This post is contributed by Burtch Works’ early career recruiting experts.
Whether you’re an analytics professional with eight years’ experience, a fresh graduate looking to break into data science, or transitioning into the corporate world after a stint in academic research, learning how to nurture and grow your career can be tough.
In our experience working with many quantitative professionals over the years, the two main areas that contribute to long-term career growth are networking and continuous learning. Even though both can open up a lot of career opportunities down the road, networking can seem daunting for many, and when it comes to lifelong learning many professionals simply aren’t sure where to start. Here is our best advice about how to prepare for the road ahead!
Networking – What to do
- Join associations or professional organizations – Joining and attending luncheons, conferences, or networking events for your local chapter of the ASA (American Statistical Association) or INFORMS (The Institute for Operations Research and the Management Sciences), can introduce you to other professionals in your field, and both offer membership benefits like career resources.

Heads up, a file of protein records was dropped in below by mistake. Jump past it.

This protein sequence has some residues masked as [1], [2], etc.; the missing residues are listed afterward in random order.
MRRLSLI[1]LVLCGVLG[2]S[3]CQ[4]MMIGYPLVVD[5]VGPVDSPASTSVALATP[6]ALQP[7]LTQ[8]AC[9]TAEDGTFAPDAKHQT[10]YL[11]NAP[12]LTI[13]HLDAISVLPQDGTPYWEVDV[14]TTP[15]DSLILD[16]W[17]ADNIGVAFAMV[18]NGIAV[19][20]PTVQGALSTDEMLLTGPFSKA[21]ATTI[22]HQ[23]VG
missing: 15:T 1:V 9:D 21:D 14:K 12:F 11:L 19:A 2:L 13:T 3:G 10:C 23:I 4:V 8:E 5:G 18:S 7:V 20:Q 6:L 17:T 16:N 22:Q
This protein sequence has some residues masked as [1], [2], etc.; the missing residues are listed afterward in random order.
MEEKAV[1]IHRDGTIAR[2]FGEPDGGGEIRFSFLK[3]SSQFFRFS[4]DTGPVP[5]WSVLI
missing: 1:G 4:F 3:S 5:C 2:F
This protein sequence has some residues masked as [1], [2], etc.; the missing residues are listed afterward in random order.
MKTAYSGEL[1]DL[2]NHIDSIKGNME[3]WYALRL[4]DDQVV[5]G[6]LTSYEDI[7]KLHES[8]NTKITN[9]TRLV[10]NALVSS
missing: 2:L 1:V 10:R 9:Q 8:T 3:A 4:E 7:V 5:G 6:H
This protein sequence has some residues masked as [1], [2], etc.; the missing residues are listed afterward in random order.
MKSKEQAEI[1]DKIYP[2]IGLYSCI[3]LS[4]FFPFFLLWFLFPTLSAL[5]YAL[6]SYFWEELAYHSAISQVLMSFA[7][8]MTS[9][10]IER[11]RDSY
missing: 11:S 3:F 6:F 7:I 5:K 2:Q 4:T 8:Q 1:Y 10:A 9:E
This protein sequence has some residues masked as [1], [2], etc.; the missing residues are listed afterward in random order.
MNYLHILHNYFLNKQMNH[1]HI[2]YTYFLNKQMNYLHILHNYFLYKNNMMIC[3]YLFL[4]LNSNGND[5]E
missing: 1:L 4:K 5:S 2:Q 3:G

- Join analytics and data science LinkedIn groups – LinkedIn groups can be a good way to connect with people who aren’t local, and to stay informed of trending topics and new developments in analytics, data science, machine learning, market mix modeling, digital marketing, etc.
- Join your alumni association – Look to see if your school has any relevant alumni associations.
- Attend meetups – Aside from more formal organizations like the ASA and INFORMS, many areas also have a vibrant meetups community where analytics and data science professionals can gather and share ideas, discuss topics, or view presentations. You can browse meetups here.
- Attend conferences – Keep an eye on conferences and meetings to see if there are any that might be feasible for you to attend. KDnuggets keeps a running list of upcoming conferences.
Networking – How to prepare
- Keep your LinkedIn profile and resume updated – This should almost go without saying! Even if you aren’t currently looking, you always want your profile to be professional and represent you in the best light. Likewise, even if you’re not job searching you should keep your resume up-to-date.